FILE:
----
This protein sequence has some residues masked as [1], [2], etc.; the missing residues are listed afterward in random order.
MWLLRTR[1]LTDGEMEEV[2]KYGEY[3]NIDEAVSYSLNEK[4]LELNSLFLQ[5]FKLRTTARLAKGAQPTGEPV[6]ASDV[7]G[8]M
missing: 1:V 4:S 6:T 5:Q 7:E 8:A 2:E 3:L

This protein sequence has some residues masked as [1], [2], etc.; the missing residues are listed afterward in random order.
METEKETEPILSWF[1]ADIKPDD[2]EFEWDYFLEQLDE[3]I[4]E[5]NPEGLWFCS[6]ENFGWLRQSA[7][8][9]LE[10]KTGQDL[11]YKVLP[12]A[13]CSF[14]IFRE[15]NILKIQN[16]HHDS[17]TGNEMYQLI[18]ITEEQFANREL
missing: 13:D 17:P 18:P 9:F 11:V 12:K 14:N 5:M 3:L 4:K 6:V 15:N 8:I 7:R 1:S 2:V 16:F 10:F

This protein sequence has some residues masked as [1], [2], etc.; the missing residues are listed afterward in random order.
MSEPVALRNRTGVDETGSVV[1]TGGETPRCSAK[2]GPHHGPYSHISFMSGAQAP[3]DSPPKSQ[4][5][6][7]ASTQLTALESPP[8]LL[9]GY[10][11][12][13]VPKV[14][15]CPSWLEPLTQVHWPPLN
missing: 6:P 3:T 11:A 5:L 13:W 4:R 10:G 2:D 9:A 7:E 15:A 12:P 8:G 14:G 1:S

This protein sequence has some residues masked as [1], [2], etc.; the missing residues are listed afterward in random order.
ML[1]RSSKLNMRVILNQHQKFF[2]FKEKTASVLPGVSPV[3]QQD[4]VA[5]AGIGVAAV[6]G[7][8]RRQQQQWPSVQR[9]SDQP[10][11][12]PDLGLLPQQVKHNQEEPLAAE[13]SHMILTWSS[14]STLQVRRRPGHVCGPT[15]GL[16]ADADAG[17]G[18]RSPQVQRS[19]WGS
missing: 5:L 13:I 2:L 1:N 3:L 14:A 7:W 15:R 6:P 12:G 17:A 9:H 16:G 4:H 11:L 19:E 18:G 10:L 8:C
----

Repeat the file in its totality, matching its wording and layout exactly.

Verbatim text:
This protein sequence has some residues masked as [1], [2], etc.; the missing residues are listed afterward in random order.
MWLLRTR[1]LTDGEMEEV[2]KYGEY[3]NIDEAVSYSLNEK[4]LELNSLFLQ[5]FKLRTTARLAKGAQPTGEPV[6]ASDV[7]G[8]M
missing: 1:V 4:S 6:T 5:Q 7:E 8:A 2:E 3:L

This protein sequence has some residues masked as [1], [2], etc.; the missing residues are listed afterward in random order.
METEKETEPILSWF[1]ADIKPDD[2]EFEWDYFLEQLDE[3]I[4]E[5]NPEGLWFCS[6]ENFGWLRQSA[7][8][9]LE[10]KTGQDL[11]YKVLP[12]A[13]CSF[14]IFRE[15]NILKIQN[16]HHDS[17]TGNEMYQLI[18]ITEEQFANREL
missing: 13:D 17:P 18:P 9:F 11:V 12:K 14:N 5:M 3:L 4:K 6:V 15:N 8:I 7:R 1:S 2:V 16:F 10:F

This protein sequence has some residues masked as [1], [2], etc.; the missing residues are listed afterward in random order.
MSEPVALRNRTGVDETGSVV[1]TGGETPRCSAK[2]GPHHGPYSHISFMSGAQAP[3]DSPPKSQ[4][5][6][7]ASTQLTALESPP[8]LL[9]GY[10][11][12][13]VPKV[14][15]CPSWLEPLTQVHWPPLN
missing: 6:P 3:T 11:A 5:L 13:W 4:R 10:G 2:D 9:A 7:E 15:A 12:P 8:G 14:G 1:S

This protein sequence has some residues masked as [1], [2], etc.; the missing residues are listed afterward in random order.
ML[1]RSSKLNMRVILNQHQKFF[2]FKEKTASVLPGVSPV[3]QQD[4]VA[5]AGIGVAAV[6]G[7][8]RRQQQQWPSVQR[9]SDQP[10][11][12]PDLGLLPQQVKHNQEEPLAAE[13]SHMILTWSS[14]STLQVRRRPGHVCGPT[15]GL[16]ADADAG[17]G[18]RSPQVQRS[19]WGS
missing: 5:L 13:I 2:L 1:N 3:L 14:A 7:W 15:R 6:P 12:G 17:A 9:H 16:G 4:H 11:L 19:E 18:G 10:L 8:C